Management of Stroke in a Non-neurointensive Care Unit



Stroke is a leading cause of acquired adult disability and is defined as a clinical syndrome of rapidly developing clinical signs of focal (or global in case of coma) disturbance of cerebral function lasting more than 24 hours. If a patient has a new neurological deficit for less than 4.5 hours they may be a candidate for thrombolysis.

Assessment of a patient with stroke involves clinical history, examination, blood investigations and CT/MRI imaging. Points to note on history include establishing if there is any history of trauma which may point to a haemorrhagic stroke or dissection as well as an assessment of cardiovascular risk factors. Clinical examination is useful in attempting to isolate where a particular brain injury may have occurred and there are a number of useful clinical signs to assist this evaluation. The National Institute of Health Stroke Scale (NIHSS) is a helpful clinical scale used to establish clinical stroke severity. Radiological investigation may be useful in confirming the clinical suspicion regarding stroke location and differentiating haemorrhagic from non-haemorrhagic (ischaemic) stroke.

It may be appropriate to admit a stroke patient to ICU for a number of reasons including the need for mechanical ventilation, haemodynamic monitoring/management, associated organ support(s), post-operative monitoring (e.g. post craniectomy) or, in the case of a catastrophic brain injury, the management of a potential organ donor.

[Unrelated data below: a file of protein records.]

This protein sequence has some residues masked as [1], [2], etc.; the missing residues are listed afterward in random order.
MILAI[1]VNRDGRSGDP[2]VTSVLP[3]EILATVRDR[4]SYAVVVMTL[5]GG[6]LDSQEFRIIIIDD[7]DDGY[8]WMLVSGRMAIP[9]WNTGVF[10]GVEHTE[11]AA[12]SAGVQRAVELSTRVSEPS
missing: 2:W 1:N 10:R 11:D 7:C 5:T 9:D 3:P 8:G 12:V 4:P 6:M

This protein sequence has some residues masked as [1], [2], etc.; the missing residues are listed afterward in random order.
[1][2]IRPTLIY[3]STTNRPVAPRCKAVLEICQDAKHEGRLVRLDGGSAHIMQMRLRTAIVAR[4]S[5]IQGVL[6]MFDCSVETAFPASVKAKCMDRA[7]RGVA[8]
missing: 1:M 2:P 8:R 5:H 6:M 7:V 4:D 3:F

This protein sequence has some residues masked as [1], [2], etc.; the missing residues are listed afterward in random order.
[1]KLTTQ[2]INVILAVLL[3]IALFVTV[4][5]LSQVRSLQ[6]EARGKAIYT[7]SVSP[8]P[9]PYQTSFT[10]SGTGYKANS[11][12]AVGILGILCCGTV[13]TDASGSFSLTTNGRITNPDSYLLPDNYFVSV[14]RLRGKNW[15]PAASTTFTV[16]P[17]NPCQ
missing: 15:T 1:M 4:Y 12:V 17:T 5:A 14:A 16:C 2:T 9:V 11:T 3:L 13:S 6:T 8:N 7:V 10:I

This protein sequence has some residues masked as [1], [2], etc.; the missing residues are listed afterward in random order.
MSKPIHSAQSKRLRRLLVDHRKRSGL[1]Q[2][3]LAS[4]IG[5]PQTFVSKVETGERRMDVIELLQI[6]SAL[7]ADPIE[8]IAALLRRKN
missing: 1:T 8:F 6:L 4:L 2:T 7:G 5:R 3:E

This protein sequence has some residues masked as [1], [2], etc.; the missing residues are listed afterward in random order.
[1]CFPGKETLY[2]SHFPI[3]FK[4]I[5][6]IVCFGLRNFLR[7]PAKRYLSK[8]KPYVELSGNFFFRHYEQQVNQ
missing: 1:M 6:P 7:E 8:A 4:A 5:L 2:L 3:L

Specific therapies for ischaemic stroke may include thrombolysis, antiplatelet agents and statin therapies as well as supportive therapies such as pneumatic compression devices (thromboprophylaxis), stress ulcer prophylaxis (for ventilated patients) and modest glycaemic control.

Haemorrhagic stroke (including haemorrhagic transformation of an ischaemic stroke as well as subarachnoid haemorrhage) requires urgent neurosurgical referral. In patients with posterior fossa ischaemic strokes and large anterior circulation ischaemic strokes, there should be a low threshold for neurosurgical referral for decompression surgery.

The perioperative management of the carotid endarterectomy patient requires careful haemodynamic monitoring as well as high clinical suspicion for new neurology which may require surgical re-intervention.

A number of stroke ‘mimics’ exist and should be considered when assessing a patient with a possible stroke. Prognostication in stroke can be difficult and requires experienced and multi-disciplinary inputs. Neurorehabilitation is key to returning patients to their functional baseline. Where appropriate, end-of-life care should be focused on symptom management. In the case of a catastrophic brain injury, management for potential organ donation should be considered if appropriate.


Stroke Intensive Care Unit Disabilities Long-term outcome Management 


  1. 1.
    Feigin VL, Lawes CMM, Bennett DA, Barker-Collo SL, Parag V (2009) Worldwide stroke incidence and early case fatality reported in 56 population-based studies: a systematic review. Lancet Neurol 8:355–369CrossRefPubMedGoogle Scholar